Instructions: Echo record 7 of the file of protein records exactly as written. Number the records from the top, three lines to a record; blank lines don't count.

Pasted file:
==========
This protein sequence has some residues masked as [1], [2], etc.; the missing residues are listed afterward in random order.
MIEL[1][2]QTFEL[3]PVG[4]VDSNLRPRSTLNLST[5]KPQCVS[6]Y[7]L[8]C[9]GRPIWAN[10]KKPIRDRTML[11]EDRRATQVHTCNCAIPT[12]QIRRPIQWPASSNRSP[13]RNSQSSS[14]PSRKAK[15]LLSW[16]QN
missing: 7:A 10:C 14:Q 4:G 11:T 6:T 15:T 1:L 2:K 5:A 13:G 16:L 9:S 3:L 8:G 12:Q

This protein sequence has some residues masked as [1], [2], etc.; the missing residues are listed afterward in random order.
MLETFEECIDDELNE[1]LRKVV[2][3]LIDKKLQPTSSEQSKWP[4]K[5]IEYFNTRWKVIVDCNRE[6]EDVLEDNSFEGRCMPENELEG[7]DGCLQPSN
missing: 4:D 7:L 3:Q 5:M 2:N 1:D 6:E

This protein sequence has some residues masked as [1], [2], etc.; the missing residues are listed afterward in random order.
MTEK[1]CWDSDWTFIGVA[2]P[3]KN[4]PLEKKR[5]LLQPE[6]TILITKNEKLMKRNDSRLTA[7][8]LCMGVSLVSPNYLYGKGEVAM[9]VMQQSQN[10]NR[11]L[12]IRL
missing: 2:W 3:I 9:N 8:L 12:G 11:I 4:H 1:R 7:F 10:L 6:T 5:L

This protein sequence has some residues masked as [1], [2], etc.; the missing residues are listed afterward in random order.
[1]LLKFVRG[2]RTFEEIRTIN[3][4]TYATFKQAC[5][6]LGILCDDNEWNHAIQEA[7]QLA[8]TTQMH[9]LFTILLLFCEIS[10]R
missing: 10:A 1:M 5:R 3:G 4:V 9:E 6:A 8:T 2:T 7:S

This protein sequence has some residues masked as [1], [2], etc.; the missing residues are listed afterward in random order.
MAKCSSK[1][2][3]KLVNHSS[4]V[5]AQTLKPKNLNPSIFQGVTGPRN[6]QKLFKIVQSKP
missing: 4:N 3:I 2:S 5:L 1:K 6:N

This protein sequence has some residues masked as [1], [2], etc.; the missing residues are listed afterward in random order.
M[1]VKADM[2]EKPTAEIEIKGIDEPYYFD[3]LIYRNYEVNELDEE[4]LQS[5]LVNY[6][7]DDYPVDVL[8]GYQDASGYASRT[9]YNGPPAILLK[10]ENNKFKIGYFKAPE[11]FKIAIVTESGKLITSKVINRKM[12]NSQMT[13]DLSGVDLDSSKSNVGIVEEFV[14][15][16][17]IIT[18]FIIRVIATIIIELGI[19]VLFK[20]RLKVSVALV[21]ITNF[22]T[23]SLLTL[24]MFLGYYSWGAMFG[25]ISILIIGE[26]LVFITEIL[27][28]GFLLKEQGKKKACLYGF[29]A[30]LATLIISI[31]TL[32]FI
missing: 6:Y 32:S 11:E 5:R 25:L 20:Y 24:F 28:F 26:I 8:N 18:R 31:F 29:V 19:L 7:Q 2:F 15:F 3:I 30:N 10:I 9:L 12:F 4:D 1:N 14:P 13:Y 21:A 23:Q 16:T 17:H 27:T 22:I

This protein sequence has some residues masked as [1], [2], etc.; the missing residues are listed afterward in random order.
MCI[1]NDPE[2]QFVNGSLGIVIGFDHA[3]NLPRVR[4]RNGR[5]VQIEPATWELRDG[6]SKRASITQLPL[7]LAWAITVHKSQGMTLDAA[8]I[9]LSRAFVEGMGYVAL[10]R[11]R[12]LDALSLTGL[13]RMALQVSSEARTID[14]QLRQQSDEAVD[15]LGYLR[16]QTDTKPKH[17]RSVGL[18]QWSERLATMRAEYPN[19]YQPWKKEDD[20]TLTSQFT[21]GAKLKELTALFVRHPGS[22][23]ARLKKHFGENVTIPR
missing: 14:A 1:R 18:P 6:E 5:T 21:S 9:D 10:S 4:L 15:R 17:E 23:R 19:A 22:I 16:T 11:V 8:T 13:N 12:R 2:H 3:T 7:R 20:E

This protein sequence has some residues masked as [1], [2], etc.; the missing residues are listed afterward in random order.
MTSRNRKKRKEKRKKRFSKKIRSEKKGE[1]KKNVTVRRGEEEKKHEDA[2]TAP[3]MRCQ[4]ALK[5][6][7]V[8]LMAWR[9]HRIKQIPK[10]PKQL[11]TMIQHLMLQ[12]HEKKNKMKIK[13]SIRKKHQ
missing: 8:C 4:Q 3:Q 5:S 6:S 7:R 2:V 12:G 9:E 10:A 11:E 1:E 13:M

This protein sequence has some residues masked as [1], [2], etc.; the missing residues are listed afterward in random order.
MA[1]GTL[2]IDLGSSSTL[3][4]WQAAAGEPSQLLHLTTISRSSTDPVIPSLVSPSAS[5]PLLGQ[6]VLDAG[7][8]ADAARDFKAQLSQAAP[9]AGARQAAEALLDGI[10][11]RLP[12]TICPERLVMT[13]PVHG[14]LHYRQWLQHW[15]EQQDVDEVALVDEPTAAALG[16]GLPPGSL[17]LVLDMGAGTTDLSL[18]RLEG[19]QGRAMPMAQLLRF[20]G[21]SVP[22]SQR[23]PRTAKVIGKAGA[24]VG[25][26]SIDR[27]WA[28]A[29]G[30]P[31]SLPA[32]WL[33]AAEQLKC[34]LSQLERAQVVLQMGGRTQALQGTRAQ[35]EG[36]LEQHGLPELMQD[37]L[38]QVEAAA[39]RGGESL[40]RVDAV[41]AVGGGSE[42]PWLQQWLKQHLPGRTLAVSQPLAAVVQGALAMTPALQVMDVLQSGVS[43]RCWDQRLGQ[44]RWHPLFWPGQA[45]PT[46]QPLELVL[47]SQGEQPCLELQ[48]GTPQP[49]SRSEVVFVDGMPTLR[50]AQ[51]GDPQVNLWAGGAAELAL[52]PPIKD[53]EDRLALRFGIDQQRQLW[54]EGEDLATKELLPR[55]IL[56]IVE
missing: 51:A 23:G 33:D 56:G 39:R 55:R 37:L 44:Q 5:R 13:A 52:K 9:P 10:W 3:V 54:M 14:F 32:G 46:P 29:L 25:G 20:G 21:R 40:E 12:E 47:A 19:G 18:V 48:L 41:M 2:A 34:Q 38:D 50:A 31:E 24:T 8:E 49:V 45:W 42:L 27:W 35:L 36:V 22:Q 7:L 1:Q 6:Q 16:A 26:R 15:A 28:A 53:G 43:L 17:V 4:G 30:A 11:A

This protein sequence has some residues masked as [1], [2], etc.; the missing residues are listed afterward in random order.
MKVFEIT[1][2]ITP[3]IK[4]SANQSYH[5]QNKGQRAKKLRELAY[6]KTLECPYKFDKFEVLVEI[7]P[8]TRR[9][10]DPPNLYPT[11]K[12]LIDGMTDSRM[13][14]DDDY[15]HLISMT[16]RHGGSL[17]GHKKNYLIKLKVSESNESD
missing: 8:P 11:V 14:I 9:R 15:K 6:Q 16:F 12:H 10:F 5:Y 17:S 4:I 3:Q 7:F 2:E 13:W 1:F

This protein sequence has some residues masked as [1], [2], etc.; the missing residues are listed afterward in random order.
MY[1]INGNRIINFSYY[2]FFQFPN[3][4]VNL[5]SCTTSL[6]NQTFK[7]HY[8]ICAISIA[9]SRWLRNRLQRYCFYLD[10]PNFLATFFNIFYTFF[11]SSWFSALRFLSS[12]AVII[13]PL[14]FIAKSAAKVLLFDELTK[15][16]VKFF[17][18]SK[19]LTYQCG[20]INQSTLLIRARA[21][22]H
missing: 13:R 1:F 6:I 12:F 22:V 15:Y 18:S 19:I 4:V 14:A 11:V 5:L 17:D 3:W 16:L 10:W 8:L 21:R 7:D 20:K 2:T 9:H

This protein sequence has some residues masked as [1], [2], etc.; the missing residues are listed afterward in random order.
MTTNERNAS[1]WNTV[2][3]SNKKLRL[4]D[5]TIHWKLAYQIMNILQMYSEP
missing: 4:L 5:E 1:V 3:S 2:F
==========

This protein sequence has some residues masked as [1], [2], etc.; the missing residues are listed afterward in random order.
MCI[1]NDPE[2]QFVNGSLGIVIGFDHA[3]NLPRVR[4]RNGR[5]VQIEPATWELRDG[6]SKRASITQLPL[7]LAWAITVHKSQGMTLDAA[8]I[9]LSRAFVEGMGYVAL[10]R[11]R[12]LDALSLTGL[13]RMALQVSSEARTID[14]QLRQQSDEAVD[15]LGYLR[16]QTDTKPKH[17]RSVGL[18]QWSERLATMRAEYPN[19]YQPWKKEDD[20]TLTSQFT[21]GAKLKELTALFVRHPGS[22][23]ARLKKHFGENVTIPR
missing: 14:A 1:R 18:P 6:E 5:T 21:S 9:D 10:S 4:L 15:R 17:E 23:R 19:A 22:I 16:T 11:V 8:T 13:N 12:R 2:H 3:T 7:R 20:E